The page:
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Viewpoint or POV (Point of View)
There are many different viewpoints from which you can tell your story:


In this viewpoint you can jump into the head of every character. Although omniscient viewpoint is considered the most “natural” one for storytelling, it does pose problems.
  1. Because it isn’t a good idea to tell a story from too many viewpoints (it can make the reader feel distanced from both the story and the characters) it’s best to reveal the thoughts and feelings of minor characters through action and dialogue. However, if this isn’t possible, an occasional look into a minor character’s head won’t be noticed by the reader if it’s well handled. If shifts in viewpoint are noticeable it’s usually called “head-hopping”.
  2. In omniscient viewpoint, it’s all too easy to change viewpoint in the middle of a paragraph, or even the middle of a sentence. Editors don’t like this. Keen-eyed readers notice it too.


... she could only shout hopelessly as loud as she could, in frustration, expecting no answer. “Lyo!”
      “What?” he said beside her. Her shout turned into a scream; she seemed to levitate before his eyes. He bent quickly to pick up the mussels she had dropped. She came back down to earth finally and glared at his shaking shoulders.
From The Changeling Sea by Patricia A McKillip

(“She seemed to levitate before his eyes” abruptly switches the viewpoint from her to him and is very disconcerting.)

Limited Viewpoints

First Person:

The main difficulty here is that the narrator can tell the reader only what the “I” character knows. If, to heighten suspense, you want your readers to know that someone is stalking your narrating character, you have to go to great pains to give the narrator some clues and make him less smart than your readers (without annoying them; readers don’t like stupid protagonists).

A second problem occurs only in books for children, because the narrating character is nearly always a child and needs to speak with an appropriate voice. This rules out any chance of writing with wisdom or poetic elegance. Even making your character a bookworm and top of the class in English doesn’t work very well. You might get away with it if writing “social realism”, but fantasy needs special elements of style and wisdom to create that mysterious, indefinable air of magic—elements that you can’t use realistically with a child narrator. How would I deal with the problem? Well, I’d probably start the book with a short scene that reminded the now middle-aged narrating character of what happened when he was 11 (or whatever age the character is meant to be) and give him a reason, even if just an overwhelming urge, to write down his story.

Second Person:

I’ve yet to see a whole book written in this viewpoint, but I’ve no doubt someone has tried it. It would be extremely difficult to pull off because it tends to have an unnatural, distancing effect—at least it has this effect on me. However, I have occasionally seen a paragraph or two something like the following, usually in books written in first person.

      You can’t imagine what it’s like until it happens to you. It’s as if a bomb hits you. You wake up to find the sun streaming through your window when it shouldn’t have reached that far. That means you’re late for school. And Mr Mitchell’s class is first today. He’ll be furious. How come your mother forgot to call you?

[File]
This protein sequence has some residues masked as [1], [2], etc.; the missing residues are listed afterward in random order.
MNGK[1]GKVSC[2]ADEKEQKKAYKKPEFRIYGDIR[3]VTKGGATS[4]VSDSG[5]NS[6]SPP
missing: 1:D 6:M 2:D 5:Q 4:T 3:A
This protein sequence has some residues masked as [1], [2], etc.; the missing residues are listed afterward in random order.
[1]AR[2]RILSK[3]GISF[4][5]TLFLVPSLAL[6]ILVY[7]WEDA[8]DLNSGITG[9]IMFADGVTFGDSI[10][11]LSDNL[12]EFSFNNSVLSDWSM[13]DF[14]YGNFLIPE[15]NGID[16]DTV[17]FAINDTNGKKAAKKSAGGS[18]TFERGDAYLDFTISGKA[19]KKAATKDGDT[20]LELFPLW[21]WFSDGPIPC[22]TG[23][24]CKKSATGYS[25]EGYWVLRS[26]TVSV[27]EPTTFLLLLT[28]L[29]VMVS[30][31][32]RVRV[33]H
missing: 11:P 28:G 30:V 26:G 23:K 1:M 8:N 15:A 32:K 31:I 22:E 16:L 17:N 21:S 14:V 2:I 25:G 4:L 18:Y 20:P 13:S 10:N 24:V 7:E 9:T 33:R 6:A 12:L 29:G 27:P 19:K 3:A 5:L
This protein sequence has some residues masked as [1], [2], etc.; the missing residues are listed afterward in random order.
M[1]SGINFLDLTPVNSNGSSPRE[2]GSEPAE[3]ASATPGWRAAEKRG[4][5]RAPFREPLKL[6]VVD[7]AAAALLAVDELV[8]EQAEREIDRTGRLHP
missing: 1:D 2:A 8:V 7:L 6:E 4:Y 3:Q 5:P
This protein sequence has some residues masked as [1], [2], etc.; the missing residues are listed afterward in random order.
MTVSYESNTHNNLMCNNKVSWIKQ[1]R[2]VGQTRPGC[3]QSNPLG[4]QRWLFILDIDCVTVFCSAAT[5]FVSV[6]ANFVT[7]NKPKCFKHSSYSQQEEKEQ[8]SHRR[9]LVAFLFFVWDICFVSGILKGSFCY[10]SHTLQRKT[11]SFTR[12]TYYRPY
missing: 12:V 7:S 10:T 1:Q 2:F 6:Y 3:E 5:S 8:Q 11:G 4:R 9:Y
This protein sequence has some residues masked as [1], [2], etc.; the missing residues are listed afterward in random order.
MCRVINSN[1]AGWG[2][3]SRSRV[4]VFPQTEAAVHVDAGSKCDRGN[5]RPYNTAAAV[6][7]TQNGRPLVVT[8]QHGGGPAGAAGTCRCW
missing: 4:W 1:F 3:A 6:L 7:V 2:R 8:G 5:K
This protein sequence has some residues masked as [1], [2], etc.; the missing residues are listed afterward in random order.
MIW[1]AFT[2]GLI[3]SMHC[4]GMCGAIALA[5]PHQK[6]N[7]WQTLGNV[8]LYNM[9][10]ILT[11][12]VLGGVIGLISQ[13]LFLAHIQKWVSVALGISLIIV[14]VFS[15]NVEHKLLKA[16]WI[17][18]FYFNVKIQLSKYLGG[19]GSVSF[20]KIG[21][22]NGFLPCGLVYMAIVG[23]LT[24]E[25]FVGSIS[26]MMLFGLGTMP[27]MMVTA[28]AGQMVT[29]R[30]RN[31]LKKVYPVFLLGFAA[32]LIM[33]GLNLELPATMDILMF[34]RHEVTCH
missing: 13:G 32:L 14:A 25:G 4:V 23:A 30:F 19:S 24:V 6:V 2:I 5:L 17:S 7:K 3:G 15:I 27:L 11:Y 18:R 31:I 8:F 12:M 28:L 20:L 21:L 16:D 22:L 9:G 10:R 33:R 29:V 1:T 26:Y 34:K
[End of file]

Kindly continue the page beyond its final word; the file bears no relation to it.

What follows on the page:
When you rush downstairs you find out. Your father has walked out and your mother is little better than a bawling baby. There’s no breakfast ready, no packed lunch waiting for you on the sink bench.
     You promptly forget Mr Mitchell. Even his worst punishments are nothing compared to this. Perhaps a cup of tea might calm your mother. That’s usually what adults suggest when someone’s upset. But the kitchen looks as if your parents were throwing things at each other. You have to fight your way through the mess to the kettle.

(In this example, the child narrator has used second person—unconsciously suggested to her by the burst of bitterness that causes her to address the reader directly in the first sentence—in an attempt to distance herself from what she is narrating. This is not happening to her but to you.)

Third Person:

In this viewpoint the story is told almost exclusively through the eyes of the main character. One of the biggest difficulties for beginner writers is staying in it. It’s all too easy to slip into the omniscient viewpoint without realising. Because of this, beginners are advised never to slip out of third-person limited viewpoint. However, if the break is necessary for the story to work, there’s no reason why this rule can’t be broken. The story is always paramount, particularly in books for children. Just make sure your break doesn’t jar (as in the example above). In writing for younger children it’s particularly important to stay within third person limited viewpoint as much as possible or readers are likely to skip until they find the main character again. (Even worse, they might put your book down and not return to it.)

Never break this viewpoint, however, if you’re writing category romance. Publishers of this genre demand that you stay in the heroine’s viewpoint.

So if, on reading through your completed story, you feel it has an unfocused air, or the main character comes across more as a minor one, then look first for accidental shifts in viewpoint before changing anything else. Fixing these might be all your story needs.

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© L A Barker Enterprises
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Well, I do hope I’ve been able to help you. You can send any comments or questions by emailing me.